The UK’s High Court ruled Nov. 19 that documents on the detention of Binyam Mohamed in Pakistan in 2002 must be released. This most recent decision is the latest in a series of back-and-forth rulings on whether redacted materials regarding Mohamed’s detention should be disclosed. An October interim ruling by Lord Justice Thomas and Justice Lloyd Jones resulted in a redacted release, which the High Court indicated it would revisit after receiving submissions from both the Foreign & Commonwealth Office (FCO) and Mohamed.
In handing down this most recent decision, Thomas and Jones said that in making public details of a detainee’s treatment, “we were not in the judgment ‘giving away the intelligence secrets of a foreign country’ or making public ‘American secrets.'” Both justices were critical of Foreign Secretary David Milliband’s efforts to keep the information classified, noting that the US had already released similar information on the treatment of Abu Zubaydah. As part of the judgment, the justices indicated that the FCO had already sought an expedited appeal of the decision, though that matter would be handled by another court and it is not clear how quickly the hearing will occur.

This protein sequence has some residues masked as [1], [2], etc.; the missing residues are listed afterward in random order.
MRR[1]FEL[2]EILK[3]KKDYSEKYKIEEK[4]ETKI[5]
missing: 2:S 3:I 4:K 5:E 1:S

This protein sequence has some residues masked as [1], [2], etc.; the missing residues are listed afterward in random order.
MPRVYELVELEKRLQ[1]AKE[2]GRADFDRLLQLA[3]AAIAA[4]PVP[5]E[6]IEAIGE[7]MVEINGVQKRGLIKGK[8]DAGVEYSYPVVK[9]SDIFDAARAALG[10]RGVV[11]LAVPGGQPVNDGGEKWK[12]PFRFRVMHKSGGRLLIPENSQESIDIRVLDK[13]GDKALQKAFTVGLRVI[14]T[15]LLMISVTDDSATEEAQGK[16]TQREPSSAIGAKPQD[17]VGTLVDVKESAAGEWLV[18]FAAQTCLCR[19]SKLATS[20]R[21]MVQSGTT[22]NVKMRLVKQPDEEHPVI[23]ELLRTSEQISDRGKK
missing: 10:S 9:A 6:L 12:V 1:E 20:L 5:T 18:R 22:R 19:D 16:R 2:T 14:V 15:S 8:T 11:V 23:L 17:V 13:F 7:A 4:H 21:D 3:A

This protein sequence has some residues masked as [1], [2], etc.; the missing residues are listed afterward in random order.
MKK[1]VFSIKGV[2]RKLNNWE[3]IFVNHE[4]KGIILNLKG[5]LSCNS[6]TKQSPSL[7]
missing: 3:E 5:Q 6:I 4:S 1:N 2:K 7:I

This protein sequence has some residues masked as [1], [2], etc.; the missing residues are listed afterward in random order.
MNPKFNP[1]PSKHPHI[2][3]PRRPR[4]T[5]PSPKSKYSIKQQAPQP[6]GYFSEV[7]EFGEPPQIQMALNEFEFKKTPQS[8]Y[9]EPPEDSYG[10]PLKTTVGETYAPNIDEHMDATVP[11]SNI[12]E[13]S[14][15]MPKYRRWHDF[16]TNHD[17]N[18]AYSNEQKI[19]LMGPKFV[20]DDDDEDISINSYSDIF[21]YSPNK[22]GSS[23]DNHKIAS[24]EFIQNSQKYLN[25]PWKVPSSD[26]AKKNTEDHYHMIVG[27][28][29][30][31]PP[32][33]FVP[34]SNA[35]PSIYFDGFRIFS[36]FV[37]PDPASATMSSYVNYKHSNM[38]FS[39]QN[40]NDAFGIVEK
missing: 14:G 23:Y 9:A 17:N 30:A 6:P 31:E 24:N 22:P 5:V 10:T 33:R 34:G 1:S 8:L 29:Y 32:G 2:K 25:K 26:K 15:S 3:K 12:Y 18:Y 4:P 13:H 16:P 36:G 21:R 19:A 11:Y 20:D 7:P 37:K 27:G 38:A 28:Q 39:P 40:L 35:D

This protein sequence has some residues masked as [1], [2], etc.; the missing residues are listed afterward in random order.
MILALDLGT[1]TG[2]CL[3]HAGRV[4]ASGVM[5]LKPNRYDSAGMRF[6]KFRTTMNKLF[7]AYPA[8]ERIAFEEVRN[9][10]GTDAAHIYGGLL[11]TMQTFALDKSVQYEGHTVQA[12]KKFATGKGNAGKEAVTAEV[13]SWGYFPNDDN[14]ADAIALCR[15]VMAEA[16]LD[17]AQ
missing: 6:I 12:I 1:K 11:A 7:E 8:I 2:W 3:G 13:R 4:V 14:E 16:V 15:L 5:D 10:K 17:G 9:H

This decision comes one day after a separate judge on the High Court ruled that, in Mohamed’s separate suit for damages, information relating to his treatment at Guantanamo Bay may be withheld under a “closed material procedure.” Mohamed was returned to the UK in February, after charges against him were dismissed in October 2008. Mohamed had been held at Guantánamo Bay for four years, on suspicion of conspiracy to commit terrorism. (Jurist, Nov. 19)
See our last post on the detainment scandal.